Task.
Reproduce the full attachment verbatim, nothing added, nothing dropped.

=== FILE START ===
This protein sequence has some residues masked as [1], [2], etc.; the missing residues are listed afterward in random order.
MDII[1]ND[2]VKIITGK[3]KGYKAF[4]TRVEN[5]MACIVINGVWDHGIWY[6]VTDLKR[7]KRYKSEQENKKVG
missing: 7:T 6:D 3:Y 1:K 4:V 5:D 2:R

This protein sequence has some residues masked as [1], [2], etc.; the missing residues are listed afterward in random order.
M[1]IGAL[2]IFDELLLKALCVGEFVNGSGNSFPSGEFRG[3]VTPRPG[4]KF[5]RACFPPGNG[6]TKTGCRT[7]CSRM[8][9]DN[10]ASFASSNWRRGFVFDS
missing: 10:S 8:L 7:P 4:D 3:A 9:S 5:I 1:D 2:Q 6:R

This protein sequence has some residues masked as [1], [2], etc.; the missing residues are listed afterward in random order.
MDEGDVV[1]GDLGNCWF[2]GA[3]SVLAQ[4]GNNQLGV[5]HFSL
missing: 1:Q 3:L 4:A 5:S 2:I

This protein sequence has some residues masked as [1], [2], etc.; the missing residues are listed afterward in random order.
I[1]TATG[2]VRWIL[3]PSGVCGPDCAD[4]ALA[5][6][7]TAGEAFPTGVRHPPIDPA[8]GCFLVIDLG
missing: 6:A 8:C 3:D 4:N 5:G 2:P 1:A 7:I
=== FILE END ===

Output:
This protein sequence has some residues masked as [1], [2], etc.; the missing residues are listed afterward in random order.
MDII[1]ND[2]VKIITGK[3]KGYKAF[4]TRVEN[5]MACIVINGVWDHGIWY[6]VTDLKR[7]KRYKSEQENKKVG
missing: 7:T 6:D 3:Y 1:K 4:V 5:D 2:R

This protein sequence has some residues masked as [1], [2], etc.; the missing residues are listed afterward in random order.
M[1]IGAL[2]IFDELLLKALCVGEFVNGSGNSFPSGEFRG[3]VTPRPG[4]KF[5]RACFPPGNG[6]TKTGCRT[7]CSRM[8][9]DN[10]ASFASSNWRRGFVFDS
missing: 10:S 8:L 7:P 4:D 3:A 9:S 5:I 1:D 2:Q 6:R

This protein sequence has some residues masked as [1], [2], etc.; the missing residues are listed afterward in random order.
MDEGDVV[1]GDLGNCWF[2]GA[3]SVLAQ[4]GNNQLGV[5]HFSL
missing: 1:Q 3:L 4:A 5:S 2:I

This protein sequence has some residues masked as [1], [2], etc.; the missing residues are listed afterward in random order.
I[1]TATG[2]VRWIL[3]PSGVCGPDCAD[4]ALA[5][6][7]TAGEAFPTGVRHPPIDPA[8]GCFLVIDLG
missing: 6:A 8:C 3:D 4:N 5:G 2:P 1:A 7:I